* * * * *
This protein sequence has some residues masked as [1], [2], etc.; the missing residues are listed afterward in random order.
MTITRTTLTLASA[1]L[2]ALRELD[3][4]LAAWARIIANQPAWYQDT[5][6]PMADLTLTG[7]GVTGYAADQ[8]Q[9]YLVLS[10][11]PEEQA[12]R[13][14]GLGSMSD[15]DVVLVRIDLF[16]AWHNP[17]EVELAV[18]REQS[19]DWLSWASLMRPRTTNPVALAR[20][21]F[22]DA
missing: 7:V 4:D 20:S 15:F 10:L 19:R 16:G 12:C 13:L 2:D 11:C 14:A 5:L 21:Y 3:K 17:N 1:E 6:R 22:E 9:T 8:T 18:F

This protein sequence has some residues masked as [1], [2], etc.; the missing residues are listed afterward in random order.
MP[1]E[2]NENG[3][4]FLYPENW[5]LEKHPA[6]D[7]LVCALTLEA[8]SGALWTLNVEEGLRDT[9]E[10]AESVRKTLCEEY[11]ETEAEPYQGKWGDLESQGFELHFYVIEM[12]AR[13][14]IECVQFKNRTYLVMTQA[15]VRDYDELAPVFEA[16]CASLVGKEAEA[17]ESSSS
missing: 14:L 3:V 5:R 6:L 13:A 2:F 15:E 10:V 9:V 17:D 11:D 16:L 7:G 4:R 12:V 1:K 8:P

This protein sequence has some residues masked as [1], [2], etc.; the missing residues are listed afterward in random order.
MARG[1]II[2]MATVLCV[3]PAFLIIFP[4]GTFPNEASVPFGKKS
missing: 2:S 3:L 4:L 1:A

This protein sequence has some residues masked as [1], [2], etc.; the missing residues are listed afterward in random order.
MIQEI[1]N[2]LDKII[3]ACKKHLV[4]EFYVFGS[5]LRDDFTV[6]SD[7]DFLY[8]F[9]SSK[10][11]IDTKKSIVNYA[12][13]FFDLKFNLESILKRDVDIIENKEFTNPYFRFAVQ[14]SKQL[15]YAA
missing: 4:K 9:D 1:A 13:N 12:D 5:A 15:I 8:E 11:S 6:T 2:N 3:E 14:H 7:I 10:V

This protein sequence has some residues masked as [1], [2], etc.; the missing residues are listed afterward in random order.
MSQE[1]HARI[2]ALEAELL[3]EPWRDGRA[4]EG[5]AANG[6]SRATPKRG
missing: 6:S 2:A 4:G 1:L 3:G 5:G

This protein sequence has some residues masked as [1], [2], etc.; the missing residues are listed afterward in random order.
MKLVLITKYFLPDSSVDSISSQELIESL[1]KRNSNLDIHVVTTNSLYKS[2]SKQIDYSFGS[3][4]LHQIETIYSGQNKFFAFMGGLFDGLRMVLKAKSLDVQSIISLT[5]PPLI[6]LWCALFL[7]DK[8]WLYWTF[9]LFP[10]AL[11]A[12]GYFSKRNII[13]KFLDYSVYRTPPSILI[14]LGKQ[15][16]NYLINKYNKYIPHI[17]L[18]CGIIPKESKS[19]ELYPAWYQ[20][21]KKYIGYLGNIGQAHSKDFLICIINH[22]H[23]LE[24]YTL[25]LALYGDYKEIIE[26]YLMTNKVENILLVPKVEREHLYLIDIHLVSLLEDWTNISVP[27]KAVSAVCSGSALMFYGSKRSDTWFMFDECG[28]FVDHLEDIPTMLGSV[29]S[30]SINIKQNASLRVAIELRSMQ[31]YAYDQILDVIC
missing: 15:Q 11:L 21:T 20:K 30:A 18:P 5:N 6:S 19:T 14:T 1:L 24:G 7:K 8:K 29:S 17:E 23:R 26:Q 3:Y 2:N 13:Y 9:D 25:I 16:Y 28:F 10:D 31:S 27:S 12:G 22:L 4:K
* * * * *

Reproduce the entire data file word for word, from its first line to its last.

This protein sequence has some residues masked as [1], [2], etc.; the missing residues are listed afterward in random order.
MTITRTTLTLASA[1]L[2]ALRELD[3][4]LAAWARIIANQPAWYQDT[5][6]PMADLTLTG[7]GVTGYAADQ[8]Q[9]YLVLS[10][11]PEEQA[12]R[13][14]GLGSMSD[15]DVVLVRIDLF[16]AWHNP[17]EVELAV[18]REQS[19]DWLSWASLMRPRTTNPVALAR[20][21]F[22]DA
missing: 7:V 4:D 20:S 15:F 10:L 19:R 16:G 12:C 13:L 2:D 11:C 14:A 5:L 21:Y 3:K 17:N 1:E 6:R 22:E 9:T 8:T 18:F

This protein sequence has some residues masked as [1], [2], etc.; the missing residues are listed afterward in random order.
MP[1]E[2]NENG[3][4]FLYPENW[5]LEKHPA[6]D[7]LVCALTLEA[8]SGALWTLNVEEGLRDT[9]E[10]AESVRKTLCEEY[11]ETEAEPYQGKWGDLESQGFELHFYVIEM[12]AR[13][14]IECVQFKNRTYLVMTQA[15]VRDYDELAPVFEA[16]CASLVGKEAEA[17]ESSSS
missing: 14:L 3:V 5:R 6:L 13:A 2:F 15:E 10:V 9:V 17:D 11:D 16:L 7:G 4:R 12:V 1:K 8:P

This protein sequence has some residues masked as [1], [2], etc.; the missing residues are listed afterward in random order.
MARG[1]II[2]MATVLCV[3]PAFLIIFP[4]GTFPNEASVPFGKKS
missing: 2:S 3:L 4:L 1:A

This protein sequence has some residues masked as [1], [2], etc.; the missing residues are listed afterward in random order.
MIQEI[1]N[2]LDKII[3]ACKKHLV[4]EFYVFGS[5]LRDDFTV[6]SD[7]DFLY[8]F[9]SSK[10][11]IDTKKSIVNYA[12][13]FFDLKFNLESILKRDVDIIENKEFTNPYFRFAVQ[14]SKQL[15]YAA
missing: 4:K 9:D 1:A 13:N 12:D 5:A 15:I 8:E 11:S 6:T 2:N 3:E 14:H 7:I 10:V

This protein sequence has some residues masked as [1], [2], etc.; the missing residues are listed afterward in random order.
MSQE[1]HARI[2]ALEAELL[3]EPWRDGRA[4]EG[5]AANG[6]SRATPKRG
missing: 6:S 2:A 4:G 1:L 3:G 5:G

This protein sequence has some residues masked as [1], [2], etc.; the missing residues are listed afterward in random order.
MKLVLITKYFLPDSSVDSISSQELIESL[1]KRNSNLDIHVVTTNSLYKS[2]SKQIDYSFGS[3][4]LHQIETIYSGQNKFFAFMGGLFDGLRMVLKAKSLDVQSIISLT[5]PPLI[6]LWCALFL[7]DK[8]WLYWTF[9]LFP[10]AL[11]A[12]GYFSKRNII[13]KFLDYSVYRTPPSILI[14]LGKQ[15][16]NYLINKYNKYIPHI[17]L[18]CGIIPKESKS[19]ELYPAWYQ[20][21]KKYIGYLGNIGQAHSKDFLICIINH[22]H[23]LE[24]YTL[25]LALYGDYKEIIE[26]YLMTNKVENILLVPKVEREHLYLIDIHLVSLLEDWTNISVP[27]KAVSAVCSGSALMFYGSKRSDTWFMFDECG[28]FVDHLEDIPTMLGSV[29]S[30]SINIKQNASLRVAIELRSMQ[31]YAYDQILDVIC
missing: 15:Q 11:L 21:T 20:K 30:A 18:P 5:N 6:S 19:T 14:T 1:L 24:G 7:K 8:K 29:S 17:E 23:R 26:Q 3:Y 2:N 13:Y 9:D 25:I 16:Y 28:F 10:D 31:S 27:S 12:G 22:L 4:K